A Department for Education plan to help 2,000 struggling schools has been significantly scaled down.
Under the plan, six new "teaching school hubs" will be set up, aimed at providing support to around 1,000 schools, with annual DfE funding of £1.1million.
However, this represents a substantial scaling down from the original plan, which was to help 2,000 schools with annual funding of £2 million for nine teaching school hubs.
The DfE told Tes that only six schools met its criteria to participate in the scheme.
A spokeswoman said the decreased funding reflected the number of schools that the hubs would support.
The hubs will be led by six high-performing schools, which will act as regional hubs and support between 200 and 300 other schools in their areas.
The programme will run for three years, with a focus on teacher recruitment and retention, and will be tested in the six new hubs starting from February 2020.
Hubs will share a pot of £1.1 million each academic year.
This is a reform to the current schools' improvement system, which builds on the recruitment and retention strategy launched last year.
Helping struggling schools
It is hoped the hubs will strengthen school-to-school support and help schools boost professional opportunities for teachers and strengthen their recruitment and retention.
Schools rated as "requires improvement" by Ofsted will be eligible for help from the teaching school hubs, but support can be provided to any school that wants to improve standards.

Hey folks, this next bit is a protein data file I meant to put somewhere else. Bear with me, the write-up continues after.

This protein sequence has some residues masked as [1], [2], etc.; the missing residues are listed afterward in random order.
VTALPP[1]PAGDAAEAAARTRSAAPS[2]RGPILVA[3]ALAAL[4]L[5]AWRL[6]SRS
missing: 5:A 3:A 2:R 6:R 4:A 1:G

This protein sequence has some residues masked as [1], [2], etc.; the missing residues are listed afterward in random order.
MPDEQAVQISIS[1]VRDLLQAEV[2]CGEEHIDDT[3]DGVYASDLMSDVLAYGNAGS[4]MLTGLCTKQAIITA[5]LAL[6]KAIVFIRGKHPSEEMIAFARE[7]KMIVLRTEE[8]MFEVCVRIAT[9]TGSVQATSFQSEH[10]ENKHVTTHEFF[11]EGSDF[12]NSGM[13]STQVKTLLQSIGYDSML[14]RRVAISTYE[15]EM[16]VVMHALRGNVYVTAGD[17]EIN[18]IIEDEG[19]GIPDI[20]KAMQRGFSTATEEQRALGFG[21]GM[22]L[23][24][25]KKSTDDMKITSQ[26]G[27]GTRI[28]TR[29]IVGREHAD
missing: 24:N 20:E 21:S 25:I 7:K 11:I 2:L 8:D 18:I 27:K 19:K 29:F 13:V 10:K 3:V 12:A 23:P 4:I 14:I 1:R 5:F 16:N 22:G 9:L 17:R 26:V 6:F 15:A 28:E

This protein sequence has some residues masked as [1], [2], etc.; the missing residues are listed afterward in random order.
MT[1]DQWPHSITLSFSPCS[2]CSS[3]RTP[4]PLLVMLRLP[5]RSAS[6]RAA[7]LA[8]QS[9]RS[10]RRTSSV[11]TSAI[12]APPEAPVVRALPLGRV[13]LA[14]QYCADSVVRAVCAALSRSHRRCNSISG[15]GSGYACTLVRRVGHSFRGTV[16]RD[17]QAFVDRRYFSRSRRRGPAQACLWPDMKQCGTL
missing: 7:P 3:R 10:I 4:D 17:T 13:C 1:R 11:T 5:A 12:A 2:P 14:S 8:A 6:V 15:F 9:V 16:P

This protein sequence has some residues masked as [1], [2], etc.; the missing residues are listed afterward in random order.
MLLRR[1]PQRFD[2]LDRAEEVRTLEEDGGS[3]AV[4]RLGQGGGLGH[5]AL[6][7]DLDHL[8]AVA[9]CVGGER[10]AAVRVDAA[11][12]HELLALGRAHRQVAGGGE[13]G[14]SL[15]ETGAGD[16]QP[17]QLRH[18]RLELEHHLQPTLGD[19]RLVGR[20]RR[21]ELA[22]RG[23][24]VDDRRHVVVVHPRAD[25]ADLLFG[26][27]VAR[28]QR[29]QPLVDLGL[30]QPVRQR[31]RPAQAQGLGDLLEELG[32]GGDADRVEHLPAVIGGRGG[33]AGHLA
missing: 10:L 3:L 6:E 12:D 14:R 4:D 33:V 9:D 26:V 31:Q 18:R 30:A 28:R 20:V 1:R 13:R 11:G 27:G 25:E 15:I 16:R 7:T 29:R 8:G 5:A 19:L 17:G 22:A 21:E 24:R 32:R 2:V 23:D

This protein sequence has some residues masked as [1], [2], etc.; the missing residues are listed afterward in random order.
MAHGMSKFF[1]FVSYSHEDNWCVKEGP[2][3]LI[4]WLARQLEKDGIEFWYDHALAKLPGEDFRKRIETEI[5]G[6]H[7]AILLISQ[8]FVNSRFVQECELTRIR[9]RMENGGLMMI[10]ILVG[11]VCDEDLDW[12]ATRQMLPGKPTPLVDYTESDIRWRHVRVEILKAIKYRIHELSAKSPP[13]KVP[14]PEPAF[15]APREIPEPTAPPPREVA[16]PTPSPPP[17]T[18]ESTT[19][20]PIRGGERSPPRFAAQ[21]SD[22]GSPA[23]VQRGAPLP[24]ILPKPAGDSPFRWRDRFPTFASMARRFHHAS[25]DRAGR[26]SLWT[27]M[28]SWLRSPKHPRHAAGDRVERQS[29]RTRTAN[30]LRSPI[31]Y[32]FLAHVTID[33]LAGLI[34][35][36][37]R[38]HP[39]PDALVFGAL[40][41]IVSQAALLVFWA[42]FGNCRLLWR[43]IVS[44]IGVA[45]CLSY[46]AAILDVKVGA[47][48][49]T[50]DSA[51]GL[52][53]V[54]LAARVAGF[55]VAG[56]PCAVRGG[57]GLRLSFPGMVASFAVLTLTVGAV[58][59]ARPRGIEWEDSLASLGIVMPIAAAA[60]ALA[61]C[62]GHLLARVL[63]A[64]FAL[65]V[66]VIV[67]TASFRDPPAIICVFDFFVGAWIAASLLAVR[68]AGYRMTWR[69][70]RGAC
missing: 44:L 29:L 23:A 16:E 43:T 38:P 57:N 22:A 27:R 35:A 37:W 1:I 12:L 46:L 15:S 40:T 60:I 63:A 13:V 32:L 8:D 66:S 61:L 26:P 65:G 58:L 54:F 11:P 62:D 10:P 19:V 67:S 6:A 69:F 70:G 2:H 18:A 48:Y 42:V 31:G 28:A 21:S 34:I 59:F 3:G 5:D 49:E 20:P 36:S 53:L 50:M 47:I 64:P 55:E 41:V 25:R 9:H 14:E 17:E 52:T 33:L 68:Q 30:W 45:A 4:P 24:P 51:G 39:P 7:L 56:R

Schools minister Lord Agnew said: “It is vital that we back our best school leaders and help them to support struggling schools so that we can continue to drive forward the high standards we are already seeing in schools across the country.
“These new teaching school hubs will make it easier for the best school leaders to share expert advice and help schools in their local communities, ensuring that those schools facing the greatest challenges are supported as simply and efficiently as possible.”
The hubs are located in five areas of the country, including North Yorkshire, Devon and South Yorkshire, showing the government's "ambition to drive up school standards in areas of the country most in need of support", according to a statement.
The new teaching schools hubs and the total funding they will receive each year are:
- Harrogate Grammar School, Harrogate, North Yorkshire ( £170,000)
- Kingsbridge Community College, Kingsbridge, Devon ( £170,000)
- Silverdale School, Sheffield, South Yorkshire ( £198,000)
- Harris Academy Chafford Hundred, Chafford Hundred, Essex ( £170,000)
- Copthorne Primary School, Bradford, West Yorkshire ( £198,000)
- Saffron Walden County High School, Saffron Walden, Essex (£197,900)